Assessing Porcine Gastric and Trachea Mucin Antimicrobial Activity Against Pseudomonas Aeruginosa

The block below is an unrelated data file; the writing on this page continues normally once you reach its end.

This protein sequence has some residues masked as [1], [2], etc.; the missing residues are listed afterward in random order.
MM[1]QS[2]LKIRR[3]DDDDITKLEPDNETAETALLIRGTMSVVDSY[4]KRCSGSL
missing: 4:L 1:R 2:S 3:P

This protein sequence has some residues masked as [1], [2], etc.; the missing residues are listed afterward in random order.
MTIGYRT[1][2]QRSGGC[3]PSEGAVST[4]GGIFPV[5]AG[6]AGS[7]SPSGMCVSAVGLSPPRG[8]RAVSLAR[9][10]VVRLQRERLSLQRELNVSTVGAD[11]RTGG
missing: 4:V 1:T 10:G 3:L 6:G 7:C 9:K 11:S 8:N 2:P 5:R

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Mucus is present throughout the human body, lining all wet epithelia, making it a native, familiar material to the innate immune system. The biocompatibility of mucus opens the possibility for therapeutic applications. Existing research has shown that exposure to mucus triggers the downregulation of virulence genes in some bacteria species and rapidly disintegrates biofilms. The aim of this project is to test the innate antimicrobial activity of porcine gastric mucin (PGM) and porcine trachea mucin (PTM) against Pseudomonas aeruginosa. We examined the antimicrobial activity of mucins by quantifying bacteria growth and viability at numerous time points after mucin treatment. To test this hypothesis, PAO1 cultures were grown in LB broth overnight. Mucin was added to the planktonic PAO1 cultures at various concentrations, 8%, 4%, 2%, 1%, and 0.5% w/v, with each concentration tested in triplicates. At the 3 hr, 6 hr, and 24 hr timepoints after mucin addition, samples were taken from each culture, diluted, and spot-plated. The plates were grown overnight and counted the next day to calculate the colony-forming units. Preliminary results suggest that increasing mucin concentration correlates with decreased bacterial growth, as hypothesized. Additionally, PGM possibly shows a greater degree of antimicrobial effect than PTM. This research has a great potential impact. Pseudomonas aeruginosa is an opportunistic pathogen often developing antibiotic resistance making it extremely difficult to treat and a high priority for novel treatment development. Therefore, a novel treatment method against P. aeruginosa can have broad implications and improve bacterial infection treatments.



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